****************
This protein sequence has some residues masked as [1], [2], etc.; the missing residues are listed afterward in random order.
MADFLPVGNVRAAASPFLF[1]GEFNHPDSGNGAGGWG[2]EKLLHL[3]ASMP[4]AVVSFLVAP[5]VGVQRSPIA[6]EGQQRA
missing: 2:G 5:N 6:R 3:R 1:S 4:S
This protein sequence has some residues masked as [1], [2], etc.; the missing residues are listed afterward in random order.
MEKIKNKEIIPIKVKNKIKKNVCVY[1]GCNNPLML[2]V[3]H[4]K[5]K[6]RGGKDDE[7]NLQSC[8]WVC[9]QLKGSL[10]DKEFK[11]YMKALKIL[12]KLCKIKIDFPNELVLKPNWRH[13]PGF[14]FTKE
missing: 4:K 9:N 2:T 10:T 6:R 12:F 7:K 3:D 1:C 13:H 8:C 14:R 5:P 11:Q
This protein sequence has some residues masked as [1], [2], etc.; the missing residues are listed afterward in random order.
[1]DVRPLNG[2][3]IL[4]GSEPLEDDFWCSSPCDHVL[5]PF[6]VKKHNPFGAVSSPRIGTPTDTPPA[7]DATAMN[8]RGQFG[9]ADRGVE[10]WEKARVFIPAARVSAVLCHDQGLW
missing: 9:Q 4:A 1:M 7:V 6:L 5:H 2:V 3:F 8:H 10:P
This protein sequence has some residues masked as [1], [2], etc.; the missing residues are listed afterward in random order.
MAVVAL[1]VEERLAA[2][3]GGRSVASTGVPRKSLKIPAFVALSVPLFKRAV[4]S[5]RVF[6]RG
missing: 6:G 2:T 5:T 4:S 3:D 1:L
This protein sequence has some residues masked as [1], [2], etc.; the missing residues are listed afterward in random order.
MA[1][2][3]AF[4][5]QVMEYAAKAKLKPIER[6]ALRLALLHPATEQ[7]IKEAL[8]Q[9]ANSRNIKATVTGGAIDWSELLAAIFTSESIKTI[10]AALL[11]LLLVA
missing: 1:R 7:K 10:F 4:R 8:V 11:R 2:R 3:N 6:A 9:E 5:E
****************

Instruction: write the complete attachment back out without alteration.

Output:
This protein sequence has some residues masked as [1], [2], etc.; the missing residues are listed afterward in random order.
MADFLPVGNVRAAASPFLF[1]GEFNHPDSGNGAGGWG[2]EKLLHL[3]ASMP[4]AVVSFLVAP[5]VGVQRSPIA[6]EGQQRA
missing: 2:G 5:N 6:R 3:R 1:S 4:S
This protein sequence has some residues masked as [1], [2], etc.; the missing residues are listed afterward in random order.
MEKIKNKEIIPIKVKNKIKKNVCVY[1]GCNNPLML[2]V[3]H[4]K[5]K[6]RGGKDDE[7]NLQSC[8]WVC[9]QLKGSL[10]DKEFK[11]YMKALKIL[12]KLCKIKIDFPNELVLKPNWRH[13]PGF[14]FTKE
missing: 4:K 9:N 2:T 10:T 6:R 12:F 7:K 3:D 1:C 13:H 8:C 14:R 5:P 11:Q
This protein sequence has some residues masked as [1], [2], etc.; the missing residues are listed afterward in random order.
[1]DVRPLNG[2][3]IL[4]GSEPLEDDFWCSSPCDHVL[5]PF[6]VKKHNPFGAVSSPRIGTPTDTPPA[7]DATAMN[8]RGQFG[9]ADRGVE[10]WEKARVFIPAARVSAVLCHDQGLW
missing: 9:Q 4:A 1:M 7:V 6:L 5:H 2:V 3:F 8:H 10:P
This protein sequence has some residues masked as [1], [2], etc.; the missing residues are listed afterward in random order.
MAVVAL[1]VEERLAA[2][3]GGRSVASTGVPRKSLKIPAFVALSVPLFKRAV[4]S[5]RVF[6]RG
missing: 6:G 2:T 5:T 4:S 3:D 1:L
This protein sequence has some residues masked as [1], [2], etc.; the missing residues are listed afterward in random order.
MA[1][2][3]AF[4][5]QVMEYAAKAKLKPIER[6]ALRLALLHPATEQ[7]IKEAL[8]Q[9]ANSRNIKATVTGGAIDWSELLAAIFTSESIKTI[10]AALL[11]LLLVA
missing: 1:R 7:K 10:F 4:R 8:V 11:R 2:R 3:N 6:A 9:E 5:E